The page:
Hand-Held CAD/CAM

Dowell
Dowell

Jennifer Dowell, CPO, Ohio Willow Wood/OMEGA® Clinical Research, also notes the recent focus on orthotics. "Most of our development projects are orthotically based, centering around the addition of the OMEGA Scanner, which has opened the door for orthotic applications.

Introduced by Ohio Willow Wood as part of the OMEGA Tracer® system in December 2006, the OMEGA Scanner is the only hand-held scanner certified as a Class 1 laser device. "A primary reason we chose to go this route was for cranial remolding helmets, as there's no eye safety concerns with a Class 1 laser device."

The OMEGA Scanner has enabled the clinician to create cranial helmets, insoles, AFOs, and knee braces, in addition to a full range of prosthetic applications including both upper- and lower-limb applications. Dowell announced that scanning for spinal applications will be available soon-debuting in OMEGA Tracer Version 11.

The Version 11 release will also introduce direct milling abilities that will streamline the fabrication process, eliminating the carving of foam models for molding insoles. "We are already looking ahead to Version 12 including spinal applications specific for scoliosis, custom shoes, and face masks for burn patients and fractured noses. KAFOs are in the future as well."

 Photograph courtesy of Ohio Willow Wood.
Photograph courtesy of Ohio Willow Wood.

Looking at prosthetic advancements, specifically liner technology, Dowell says, "Clinicians can create custom gel liners for their patients within the software. We are able to scan directly over skin, capturing invaginations and crevices due to scar tissue, for which you can adjust by adding or thinning the gel as needed. The OMEGA Tracer user can then e-mail Ohio Willow Wood the shape file of the liner for fabrication." There's still a considerable amount of development occurring on the prosthetic side as well, she adds, with new brim and socket designs still in development.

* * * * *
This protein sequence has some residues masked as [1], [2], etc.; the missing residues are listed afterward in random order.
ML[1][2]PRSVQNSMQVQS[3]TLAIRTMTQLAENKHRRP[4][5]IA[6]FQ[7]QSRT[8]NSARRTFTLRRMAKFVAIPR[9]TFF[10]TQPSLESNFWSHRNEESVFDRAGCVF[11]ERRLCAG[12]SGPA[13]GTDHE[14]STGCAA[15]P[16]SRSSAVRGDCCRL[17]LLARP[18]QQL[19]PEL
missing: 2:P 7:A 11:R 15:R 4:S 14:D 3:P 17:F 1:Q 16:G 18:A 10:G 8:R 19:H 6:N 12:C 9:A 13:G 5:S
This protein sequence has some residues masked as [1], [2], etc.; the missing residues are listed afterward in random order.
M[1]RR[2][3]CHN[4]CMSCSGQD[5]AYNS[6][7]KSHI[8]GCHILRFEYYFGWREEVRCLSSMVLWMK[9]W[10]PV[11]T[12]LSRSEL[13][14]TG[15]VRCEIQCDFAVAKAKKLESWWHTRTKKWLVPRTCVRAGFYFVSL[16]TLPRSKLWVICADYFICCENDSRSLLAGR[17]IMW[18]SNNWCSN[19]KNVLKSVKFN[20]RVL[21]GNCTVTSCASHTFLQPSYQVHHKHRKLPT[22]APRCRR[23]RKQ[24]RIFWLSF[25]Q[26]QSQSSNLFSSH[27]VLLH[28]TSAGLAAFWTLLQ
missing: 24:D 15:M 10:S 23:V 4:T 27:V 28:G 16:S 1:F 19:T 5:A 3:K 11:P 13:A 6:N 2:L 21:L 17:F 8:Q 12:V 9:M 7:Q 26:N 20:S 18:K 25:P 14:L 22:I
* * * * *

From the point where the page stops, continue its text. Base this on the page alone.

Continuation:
Dowell says that the federal government is currently working on establishing recommendations regarding the maintenance of electronic medical records (EMR). "The implementation of CAD/CAM into patient care is an integral part of becoming compliant with this federal requirement. OMEGA Tracer is already working toward providing these capabilities and continues to look at ways to not only further meet this protocol but also to provide a method that improves patient care and makes it easier for clinicians to provide that care. To accomplish this, OMEGA Tracer is working with OPIE [Software] so that the two systems share information. The partnership [makes it possible] to keep everything under one roof-with everything accessible within one system."